Dr. Shiel received a Bachelor of Science degree with honors from the University of Notre Dame. There he was involved in research in radiation biology and received the Huisking Scholarship. After graduating from St. Louis University School of Medicine, he completed his Internal Medicine residency and Rheumatology fellowship at the University of California, Irvine. He is board-certified in Internal Medicine and Rheumatology.
Melissa Conrad Stöppler, MD, is a U.S. board-certified Anatomic Pathologist with subspecialty training in the fields of Experimental and Molecular Pathology. Dr. Stöppler's educational background includes a BA with Highest Distinction from the University of Virginia and an MD from the University of North Carolina. She completed residency training in Anatomic Pathology at Georgetown University followed by subspecialty fellowship training in molecular diagnostics and experimental pathology.
Catherine Burt Driver, MD, is board certified in internal medicine and rheumatology by the American Board of Internal Medicine. Dr. Driver is a member of the American College of Rheumatology. She currently is in active practice in the field of rheumatology in Mission Viejo, Calif., where she is a partner in Mission Internal Medical Group.
inability to bear weight or move a swollen joint due to severe pain,
rapid swelling of one or more extremities (arms, legs, hands, or feet).
Most often lupus is evaluated and treated in the doctor's office. Rheumatology is the field of medicine that is dedicated to autoimmune diseases such as lupus. A rheumatologist is an expert in evaluating and treating lupus.
Criteria for diagnosing lupus
The diagnosis of lupus is a clinical one made by observing symptoms. Lab tests provide only a part of the picture. The American College of Rheumatology has designated 11 criteria for classification. Keep in mind that not all patients suspected of having lupus meet these criteria. To be classified as having lupus accordingly, a person must have four or more of these criteria:
Malar rash: This is a "butterfly-shaped" red rash over the cheeks below the eyes. It may be a flat or a raised rash.
Discoid rash: These are red, raised patches with
scaling of the overlying skin. A subgroup of patients have "discoid lupus" with only skin involvement and do not have systemic lupus erythematosus. All patients with discoid lupus should be screened for systemic involvement.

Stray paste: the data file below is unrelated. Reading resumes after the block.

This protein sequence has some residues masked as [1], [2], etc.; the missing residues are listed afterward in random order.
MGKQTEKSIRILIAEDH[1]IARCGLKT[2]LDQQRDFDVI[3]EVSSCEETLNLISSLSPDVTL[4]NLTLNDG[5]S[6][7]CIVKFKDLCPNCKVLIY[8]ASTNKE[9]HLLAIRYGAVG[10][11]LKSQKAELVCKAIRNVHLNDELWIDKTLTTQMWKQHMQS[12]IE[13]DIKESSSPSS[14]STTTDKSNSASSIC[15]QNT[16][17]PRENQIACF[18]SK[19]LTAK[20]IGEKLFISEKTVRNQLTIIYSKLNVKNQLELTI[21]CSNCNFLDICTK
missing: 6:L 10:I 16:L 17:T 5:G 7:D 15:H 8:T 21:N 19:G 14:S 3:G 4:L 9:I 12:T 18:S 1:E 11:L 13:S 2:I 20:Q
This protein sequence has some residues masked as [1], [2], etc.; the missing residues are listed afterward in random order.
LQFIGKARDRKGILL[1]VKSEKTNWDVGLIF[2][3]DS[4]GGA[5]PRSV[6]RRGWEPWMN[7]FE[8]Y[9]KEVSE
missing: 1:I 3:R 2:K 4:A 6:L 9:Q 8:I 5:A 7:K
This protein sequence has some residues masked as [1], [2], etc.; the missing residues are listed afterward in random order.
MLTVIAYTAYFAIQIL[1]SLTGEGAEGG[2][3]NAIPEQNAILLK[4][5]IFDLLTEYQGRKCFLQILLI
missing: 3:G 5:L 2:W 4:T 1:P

Photosensitivity: A rash develops in response to sun exposure. This is not to be confused with heat rash that develops in body folds or moist areas of the body with exposure to heat.
Oral ulcers: Painless sores in the nose or mouth need to be observed and documented by a doctor.
Arthritis: The arthritis of lupus usually does not cause deformities of the joints. Swelling and tenderness must be present.
Serositis: This refers to an inflammation of various "sacs" or membranes that cover the lung, cover the heart, and line the abdomen. Inflammation of these tissues causes severe discomfort in the areas affected.
Kidney disease (nephritis): There is persistent loss of protein in the urine, or a microscopic analysis of the urine, demonstrates inflammation of the kidneys. This can be demonstrated when microscopic analysis of urine has a particular cellular element referred to by pathologists as a "cast."
Neurological disorder: This can present as seizures or as a primary psychiatric disorder.
Blood disorder: Low blood counts of various blood components are known to occur.
Immunologic disorder: This requires special laboratory testing for specific markers of disease in lupus. These tests include antibodies to DNA, a nuclear protein (Sm), or phospholipids (which includes the falsely positive test result for syphilis/RPR, cardiolipin antibodies, and lupus anticoagulant). The presence of these and other antibodies that can react with the body's own tissues is why lupus is called an autoimmune disease.
Positive antinuclear antibody:
A more general marker in the blood for the presence of an autoimmune disease, these "ANA" levels increase with age, thereby somewhat increasing the rate of an incorrectly positive test as a person gets older. The ANA test is most useful when the result is negative, which essentially rules out the diagnosis of SLE, since up to 98% of people with lupus have a positive ANA test result.